In construing a statute which barred a right of appeal from forcible entry and detainer "judgments entered by default," the Supreme Court of Nebraska held that a judgment entered following a legal appearance but upon failure to appear for trial was a judgment by default and that appeal was barred. It reviewed cases from various jurisdictions holding that a failure to appear at trial was a legal default. (Sporer v. Herlik (1954) 158 Neb. 644 [64 N.W.2d 342, 346- 347].) It said on page 347 [64 N.W.2d], "To hold otherwise would ... permit litigants to toy with courts ...." Certainly, if we held as appellants here contend, they would be toying with Judge Cochran's order denying a continuance, which order they have not attacked on this appeal as having been made in abuse of judicial discretion. It would permit litigants to obstruct the efficiency of courts in Los Angeles in disposing [238 Cal. App. 2d Supp. 944] of judicial business with efficiency and vigor. (See Estate of Kent (1936) 6 Cal. 2d 154, 158-159 [57 P.2d 901].) There is a proper safeguard in that the selection of such a judge pro tempore is "subject to the approval of the court in which said cause is pending and shall also be subject to such regulations and orders as may be prescribed by the Judicial Council" (Cal. Const., art. VI, § 5). (Estate of Kent, supra, at pp. 158-159.) [8] We conclude that the phrase "parties litigant or their attorneys of record" does not include parties or attorneys who wilfully remain away from the trial of a cause as appellants and their counsel did in this case. This being a civil case, they cannot be held in contempt, but there is no injustice in ruling that they waived their rights to object to the appointment of the commissioner as a judge pro tempore in this case by their wilful absence. (Cf. Unger v. Los Angeles Transit Lines (1960) 180 Cal. App. 2d 172 [4 Cal. Rptr. 370, 5 Cal. Rptr. 71], where a default judgment was upheld for failure to answer interrogatories.)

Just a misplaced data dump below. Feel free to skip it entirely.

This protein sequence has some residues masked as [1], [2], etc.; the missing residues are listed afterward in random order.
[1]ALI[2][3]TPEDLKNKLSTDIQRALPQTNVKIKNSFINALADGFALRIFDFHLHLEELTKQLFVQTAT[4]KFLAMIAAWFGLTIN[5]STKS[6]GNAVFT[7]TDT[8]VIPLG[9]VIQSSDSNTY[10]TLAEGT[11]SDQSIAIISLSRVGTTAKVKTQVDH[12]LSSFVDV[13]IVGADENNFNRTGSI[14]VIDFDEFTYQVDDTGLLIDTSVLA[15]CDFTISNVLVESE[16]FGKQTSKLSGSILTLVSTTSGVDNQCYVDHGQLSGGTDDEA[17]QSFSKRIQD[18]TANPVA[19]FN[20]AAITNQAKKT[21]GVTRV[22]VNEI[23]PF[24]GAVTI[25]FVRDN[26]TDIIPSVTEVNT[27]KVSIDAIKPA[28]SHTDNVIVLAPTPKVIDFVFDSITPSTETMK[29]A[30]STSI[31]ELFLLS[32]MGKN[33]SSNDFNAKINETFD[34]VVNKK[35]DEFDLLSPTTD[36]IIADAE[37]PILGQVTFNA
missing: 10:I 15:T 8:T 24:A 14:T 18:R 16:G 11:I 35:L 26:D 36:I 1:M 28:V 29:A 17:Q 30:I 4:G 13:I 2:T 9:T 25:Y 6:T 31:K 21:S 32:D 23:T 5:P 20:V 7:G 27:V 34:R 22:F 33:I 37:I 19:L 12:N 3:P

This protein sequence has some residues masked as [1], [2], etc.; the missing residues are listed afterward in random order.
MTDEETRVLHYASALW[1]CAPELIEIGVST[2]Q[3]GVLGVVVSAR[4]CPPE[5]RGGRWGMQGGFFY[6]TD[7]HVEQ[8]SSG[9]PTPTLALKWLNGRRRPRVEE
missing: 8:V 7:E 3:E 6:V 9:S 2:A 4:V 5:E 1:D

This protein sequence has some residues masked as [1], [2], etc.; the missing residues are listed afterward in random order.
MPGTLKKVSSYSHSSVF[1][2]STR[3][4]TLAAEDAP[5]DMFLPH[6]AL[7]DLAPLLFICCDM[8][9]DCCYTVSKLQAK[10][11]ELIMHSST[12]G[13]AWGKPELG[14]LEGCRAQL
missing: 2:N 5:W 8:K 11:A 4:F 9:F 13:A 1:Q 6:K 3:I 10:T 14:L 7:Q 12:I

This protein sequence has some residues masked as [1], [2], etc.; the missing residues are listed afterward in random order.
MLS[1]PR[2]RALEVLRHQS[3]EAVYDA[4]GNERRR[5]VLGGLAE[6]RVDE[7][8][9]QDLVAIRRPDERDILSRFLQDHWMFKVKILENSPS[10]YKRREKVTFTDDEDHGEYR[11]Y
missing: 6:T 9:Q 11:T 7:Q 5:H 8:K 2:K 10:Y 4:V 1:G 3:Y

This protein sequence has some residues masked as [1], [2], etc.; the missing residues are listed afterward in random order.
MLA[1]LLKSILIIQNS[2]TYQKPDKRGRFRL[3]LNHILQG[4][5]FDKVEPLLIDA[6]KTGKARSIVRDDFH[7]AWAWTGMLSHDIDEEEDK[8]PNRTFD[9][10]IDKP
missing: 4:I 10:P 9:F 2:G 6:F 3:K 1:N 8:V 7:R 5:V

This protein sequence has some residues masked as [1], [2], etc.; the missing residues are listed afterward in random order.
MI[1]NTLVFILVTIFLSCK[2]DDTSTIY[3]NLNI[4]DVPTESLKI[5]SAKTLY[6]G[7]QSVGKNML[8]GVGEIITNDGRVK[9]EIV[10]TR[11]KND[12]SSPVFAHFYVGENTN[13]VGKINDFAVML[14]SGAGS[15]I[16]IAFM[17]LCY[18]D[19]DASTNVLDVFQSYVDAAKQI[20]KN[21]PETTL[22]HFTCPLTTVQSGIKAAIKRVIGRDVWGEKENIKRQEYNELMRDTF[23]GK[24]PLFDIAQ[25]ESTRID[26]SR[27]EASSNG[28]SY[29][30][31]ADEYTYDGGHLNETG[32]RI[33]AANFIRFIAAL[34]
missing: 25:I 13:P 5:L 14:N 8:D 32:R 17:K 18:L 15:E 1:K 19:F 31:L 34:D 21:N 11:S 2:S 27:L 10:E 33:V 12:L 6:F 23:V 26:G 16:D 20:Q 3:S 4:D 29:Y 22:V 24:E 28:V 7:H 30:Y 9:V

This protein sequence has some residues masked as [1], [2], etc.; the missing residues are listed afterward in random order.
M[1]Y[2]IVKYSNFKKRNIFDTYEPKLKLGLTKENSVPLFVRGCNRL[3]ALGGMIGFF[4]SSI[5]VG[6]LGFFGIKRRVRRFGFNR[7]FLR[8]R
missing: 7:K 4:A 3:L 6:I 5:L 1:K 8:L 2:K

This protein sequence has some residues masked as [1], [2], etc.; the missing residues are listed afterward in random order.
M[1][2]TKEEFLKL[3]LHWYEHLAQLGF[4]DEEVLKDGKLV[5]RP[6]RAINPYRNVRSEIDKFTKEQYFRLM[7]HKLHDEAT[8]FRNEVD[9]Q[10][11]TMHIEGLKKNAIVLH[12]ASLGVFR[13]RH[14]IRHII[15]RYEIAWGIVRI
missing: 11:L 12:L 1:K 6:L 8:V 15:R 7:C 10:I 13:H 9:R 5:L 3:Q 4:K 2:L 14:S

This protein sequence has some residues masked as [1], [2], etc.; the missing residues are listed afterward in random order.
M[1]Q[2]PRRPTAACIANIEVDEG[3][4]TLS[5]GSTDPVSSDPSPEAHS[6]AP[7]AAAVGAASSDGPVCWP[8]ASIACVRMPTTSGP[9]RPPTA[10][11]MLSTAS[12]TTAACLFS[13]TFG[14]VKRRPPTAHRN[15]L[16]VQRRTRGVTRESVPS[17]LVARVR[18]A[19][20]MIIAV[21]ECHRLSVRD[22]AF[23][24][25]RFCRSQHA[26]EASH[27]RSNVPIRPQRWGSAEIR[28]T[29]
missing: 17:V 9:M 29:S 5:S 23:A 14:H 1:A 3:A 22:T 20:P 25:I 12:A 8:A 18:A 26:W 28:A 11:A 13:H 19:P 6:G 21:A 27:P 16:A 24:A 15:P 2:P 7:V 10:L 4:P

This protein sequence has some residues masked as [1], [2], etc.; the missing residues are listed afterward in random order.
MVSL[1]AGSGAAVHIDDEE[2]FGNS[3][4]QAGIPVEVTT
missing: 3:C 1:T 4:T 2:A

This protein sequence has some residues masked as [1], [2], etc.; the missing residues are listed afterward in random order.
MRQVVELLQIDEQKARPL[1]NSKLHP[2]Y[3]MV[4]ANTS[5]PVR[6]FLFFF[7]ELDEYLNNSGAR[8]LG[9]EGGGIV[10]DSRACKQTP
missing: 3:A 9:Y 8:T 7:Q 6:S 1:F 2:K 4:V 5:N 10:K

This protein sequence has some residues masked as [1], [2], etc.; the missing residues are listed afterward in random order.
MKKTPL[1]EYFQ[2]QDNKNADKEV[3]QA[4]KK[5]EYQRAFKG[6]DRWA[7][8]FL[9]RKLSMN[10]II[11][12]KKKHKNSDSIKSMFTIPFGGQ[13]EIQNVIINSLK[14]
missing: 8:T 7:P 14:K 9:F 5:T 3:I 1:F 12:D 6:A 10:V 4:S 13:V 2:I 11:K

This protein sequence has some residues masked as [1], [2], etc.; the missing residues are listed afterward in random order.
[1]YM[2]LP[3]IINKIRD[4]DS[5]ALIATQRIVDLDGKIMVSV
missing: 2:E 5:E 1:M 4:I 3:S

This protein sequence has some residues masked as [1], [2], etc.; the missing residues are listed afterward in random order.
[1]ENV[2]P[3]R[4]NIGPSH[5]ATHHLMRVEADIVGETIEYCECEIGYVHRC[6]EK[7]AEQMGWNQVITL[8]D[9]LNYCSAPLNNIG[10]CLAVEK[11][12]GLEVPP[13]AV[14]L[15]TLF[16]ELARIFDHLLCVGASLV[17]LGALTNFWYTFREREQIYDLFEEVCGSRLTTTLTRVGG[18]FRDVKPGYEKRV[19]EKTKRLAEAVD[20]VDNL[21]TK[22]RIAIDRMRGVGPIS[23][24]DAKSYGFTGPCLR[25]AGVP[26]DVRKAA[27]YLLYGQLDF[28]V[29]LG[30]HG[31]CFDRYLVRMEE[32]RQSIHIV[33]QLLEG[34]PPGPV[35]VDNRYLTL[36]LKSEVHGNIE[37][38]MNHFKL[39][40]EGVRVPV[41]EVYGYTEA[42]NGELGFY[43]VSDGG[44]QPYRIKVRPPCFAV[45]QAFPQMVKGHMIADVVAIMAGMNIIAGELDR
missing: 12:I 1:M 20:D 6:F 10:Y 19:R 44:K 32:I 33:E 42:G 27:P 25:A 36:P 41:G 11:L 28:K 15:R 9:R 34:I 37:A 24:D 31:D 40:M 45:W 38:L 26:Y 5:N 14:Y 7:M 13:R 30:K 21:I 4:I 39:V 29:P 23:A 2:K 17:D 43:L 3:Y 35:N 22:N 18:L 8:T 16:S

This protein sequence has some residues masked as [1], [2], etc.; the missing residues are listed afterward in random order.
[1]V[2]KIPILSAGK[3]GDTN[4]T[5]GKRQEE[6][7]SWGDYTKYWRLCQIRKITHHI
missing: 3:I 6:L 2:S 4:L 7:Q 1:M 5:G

Even if we be in error in holding Commissioner Hargrave a duly constituted judge pro tempore, nevertheless as a commissioner of the municipal court he had the legal power to render and enter the judgment in this case in his capacity as a commissioner. (West v. U.L.C. Corp. (1965) 232 Cal. App. 2d 85, 89-91 [42 Cal. Rptr. 603].) Even though we preserve the distinction between default cases and uncontested cases, there can be no doubt that the hearing or trial held in this case was an uncontested hearing so far as appellants are concerned. In the West case, it was held that a judgment by a commissioner was valid upon the theory that Code of Civil Procedure, section 166 gives the judge the power to hear and determine all uncontested actions in chambers (with certain exceptions not pertinent here); that commissioners have all powers that a judge has in chambers (Estate of Roberts (1942) 49 Cal. App. 2d 71, 76-77 [120 P.2d 933]); and that when ordered by the court appointing him to do so, a commissioner may hear and determine uncontested actions and proceedings (other than domestic relations actions) (Code Civ. Proc., § 259a, subd. 6.) Hence, even if it be assumed arguendo that his appointment as a judge pro tempore was defective, nevertheless Commissioner Hargrave as a commissioner of the municipal court still had the legal power to hear and render judgment against the wilfully absent appellants in this case.

The judgment is affirmed as to the appellants, and each of them: respondent is awarded costs on appeal.